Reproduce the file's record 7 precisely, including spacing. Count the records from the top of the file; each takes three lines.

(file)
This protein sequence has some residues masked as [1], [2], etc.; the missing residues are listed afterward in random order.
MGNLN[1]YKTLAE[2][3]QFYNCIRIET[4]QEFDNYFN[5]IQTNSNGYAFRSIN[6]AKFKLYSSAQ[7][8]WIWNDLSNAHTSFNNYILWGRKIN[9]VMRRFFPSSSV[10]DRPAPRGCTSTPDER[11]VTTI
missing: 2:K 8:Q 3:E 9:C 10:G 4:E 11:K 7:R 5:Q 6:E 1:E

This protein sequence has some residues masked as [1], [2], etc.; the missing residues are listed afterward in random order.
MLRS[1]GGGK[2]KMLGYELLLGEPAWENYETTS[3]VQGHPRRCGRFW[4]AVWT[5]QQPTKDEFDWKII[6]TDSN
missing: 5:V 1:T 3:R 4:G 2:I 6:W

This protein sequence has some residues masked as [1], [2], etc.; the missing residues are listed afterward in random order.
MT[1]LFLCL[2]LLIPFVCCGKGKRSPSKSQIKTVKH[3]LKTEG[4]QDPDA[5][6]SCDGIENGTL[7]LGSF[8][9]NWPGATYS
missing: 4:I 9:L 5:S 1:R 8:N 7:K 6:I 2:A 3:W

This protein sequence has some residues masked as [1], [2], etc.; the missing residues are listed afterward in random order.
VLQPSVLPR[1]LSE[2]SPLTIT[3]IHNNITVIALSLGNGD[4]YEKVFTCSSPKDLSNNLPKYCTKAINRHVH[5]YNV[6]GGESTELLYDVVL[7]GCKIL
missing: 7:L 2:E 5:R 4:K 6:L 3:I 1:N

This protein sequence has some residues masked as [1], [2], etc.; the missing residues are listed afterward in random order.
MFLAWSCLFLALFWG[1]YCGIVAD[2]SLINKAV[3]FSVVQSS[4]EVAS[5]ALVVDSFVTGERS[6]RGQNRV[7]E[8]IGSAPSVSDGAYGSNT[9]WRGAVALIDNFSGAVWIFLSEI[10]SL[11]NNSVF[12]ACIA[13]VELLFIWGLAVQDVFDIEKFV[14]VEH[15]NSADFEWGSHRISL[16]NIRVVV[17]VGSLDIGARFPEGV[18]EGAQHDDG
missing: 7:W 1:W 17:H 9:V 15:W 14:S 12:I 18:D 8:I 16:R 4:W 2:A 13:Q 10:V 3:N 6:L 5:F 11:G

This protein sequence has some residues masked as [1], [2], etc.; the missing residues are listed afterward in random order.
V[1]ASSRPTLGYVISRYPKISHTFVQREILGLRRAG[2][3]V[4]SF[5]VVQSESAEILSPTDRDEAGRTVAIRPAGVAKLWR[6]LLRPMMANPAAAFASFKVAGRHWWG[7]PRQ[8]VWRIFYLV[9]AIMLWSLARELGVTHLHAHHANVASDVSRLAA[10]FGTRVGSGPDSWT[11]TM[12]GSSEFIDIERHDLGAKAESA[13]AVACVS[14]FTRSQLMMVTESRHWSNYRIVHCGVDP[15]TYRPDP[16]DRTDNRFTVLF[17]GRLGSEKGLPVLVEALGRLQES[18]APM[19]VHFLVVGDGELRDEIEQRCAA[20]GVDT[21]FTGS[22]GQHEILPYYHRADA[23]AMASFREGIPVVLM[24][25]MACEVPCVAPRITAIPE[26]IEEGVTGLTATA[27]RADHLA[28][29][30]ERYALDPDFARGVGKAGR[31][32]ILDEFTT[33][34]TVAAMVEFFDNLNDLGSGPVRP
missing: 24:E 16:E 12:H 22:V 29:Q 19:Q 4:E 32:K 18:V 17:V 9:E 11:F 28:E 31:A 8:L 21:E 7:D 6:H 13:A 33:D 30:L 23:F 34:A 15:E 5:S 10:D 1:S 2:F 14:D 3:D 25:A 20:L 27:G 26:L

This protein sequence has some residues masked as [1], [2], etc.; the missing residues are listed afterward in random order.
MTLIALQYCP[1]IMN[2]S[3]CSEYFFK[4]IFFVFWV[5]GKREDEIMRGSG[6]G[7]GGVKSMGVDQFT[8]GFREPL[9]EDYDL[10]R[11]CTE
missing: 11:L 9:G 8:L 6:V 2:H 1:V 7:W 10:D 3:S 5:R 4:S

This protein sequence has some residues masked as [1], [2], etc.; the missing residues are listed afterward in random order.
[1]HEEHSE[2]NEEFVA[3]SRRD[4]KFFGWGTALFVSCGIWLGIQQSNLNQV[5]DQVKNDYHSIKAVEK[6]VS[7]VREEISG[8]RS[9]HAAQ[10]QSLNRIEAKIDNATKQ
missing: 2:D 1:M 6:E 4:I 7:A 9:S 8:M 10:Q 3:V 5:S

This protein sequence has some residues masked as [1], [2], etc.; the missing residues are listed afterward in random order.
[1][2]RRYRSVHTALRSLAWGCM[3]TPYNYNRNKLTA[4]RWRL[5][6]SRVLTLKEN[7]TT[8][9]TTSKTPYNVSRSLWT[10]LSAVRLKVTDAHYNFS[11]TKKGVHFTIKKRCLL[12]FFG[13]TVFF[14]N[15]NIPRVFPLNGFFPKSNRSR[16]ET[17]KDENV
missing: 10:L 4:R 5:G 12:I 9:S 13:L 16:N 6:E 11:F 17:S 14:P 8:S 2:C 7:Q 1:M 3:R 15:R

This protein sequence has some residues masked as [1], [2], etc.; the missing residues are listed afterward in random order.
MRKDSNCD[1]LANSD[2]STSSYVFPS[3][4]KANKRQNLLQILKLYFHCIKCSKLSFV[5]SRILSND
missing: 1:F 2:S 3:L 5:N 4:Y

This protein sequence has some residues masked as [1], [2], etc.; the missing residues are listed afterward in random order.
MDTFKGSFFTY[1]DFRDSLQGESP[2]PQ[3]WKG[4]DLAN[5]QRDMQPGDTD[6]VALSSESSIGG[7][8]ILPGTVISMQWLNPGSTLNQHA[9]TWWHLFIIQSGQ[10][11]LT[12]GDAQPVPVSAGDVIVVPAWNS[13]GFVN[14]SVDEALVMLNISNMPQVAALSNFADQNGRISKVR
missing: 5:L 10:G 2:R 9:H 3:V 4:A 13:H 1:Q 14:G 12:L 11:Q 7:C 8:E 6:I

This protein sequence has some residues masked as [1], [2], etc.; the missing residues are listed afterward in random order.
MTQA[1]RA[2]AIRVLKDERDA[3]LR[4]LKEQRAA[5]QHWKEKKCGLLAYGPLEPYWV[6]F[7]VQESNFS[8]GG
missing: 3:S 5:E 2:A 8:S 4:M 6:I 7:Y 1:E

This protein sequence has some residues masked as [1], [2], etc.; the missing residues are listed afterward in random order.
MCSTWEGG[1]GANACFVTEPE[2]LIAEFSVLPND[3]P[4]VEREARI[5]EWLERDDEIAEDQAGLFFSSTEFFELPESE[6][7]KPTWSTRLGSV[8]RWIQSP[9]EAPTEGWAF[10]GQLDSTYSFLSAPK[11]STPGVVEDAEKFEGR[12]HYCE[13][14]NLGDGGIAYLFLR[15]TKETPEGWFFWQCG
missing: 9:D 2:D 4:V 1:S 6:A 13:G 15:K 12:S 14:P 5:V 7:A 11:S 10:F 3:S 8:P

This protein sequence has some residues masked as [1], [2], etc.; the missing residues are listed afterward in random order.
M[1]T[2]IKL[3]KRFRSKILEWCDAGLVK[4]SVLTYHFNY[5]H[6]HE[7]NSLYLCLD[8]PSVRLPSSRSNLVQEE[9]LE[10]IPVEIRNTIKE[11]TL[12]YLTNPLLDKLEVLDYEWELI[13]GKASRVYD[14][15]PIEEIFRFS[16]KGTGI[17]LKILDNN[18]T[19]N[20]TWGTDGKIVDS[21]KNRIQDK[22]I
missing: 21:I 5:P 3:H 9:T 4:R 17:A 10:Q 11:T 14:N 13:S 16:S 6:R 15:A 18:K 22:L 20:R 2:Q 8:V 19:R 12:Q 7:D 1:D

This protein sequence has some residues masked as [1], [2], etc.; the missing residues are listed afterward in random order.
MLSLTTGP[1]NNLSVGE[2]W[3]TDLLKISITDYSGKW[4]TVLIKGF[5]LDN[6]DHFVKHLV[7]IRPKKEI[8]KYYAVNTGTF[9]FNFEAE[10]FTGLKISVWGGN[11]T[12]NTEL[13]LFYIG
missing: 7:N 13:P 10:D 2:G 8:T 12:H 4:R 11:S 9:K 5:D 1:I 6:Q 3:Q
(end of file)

This protein sequence has some residues masked as [1], [2], etc.; the missing residues are listed afterward in random order.
MTLIALQYCP[1]IMN[2]S[3]CSEYFFK[4]IFFVFWV[5]GKREDEIMRGSG[6]G[7]GGVKSMGVDQFT[8]GFREPL[9]EDYDL[10]R[11]CTE
missing: 11:L 9:G 8:L 6:V 2:H 1:V 7:W 10:D 3:S 5:R 4:S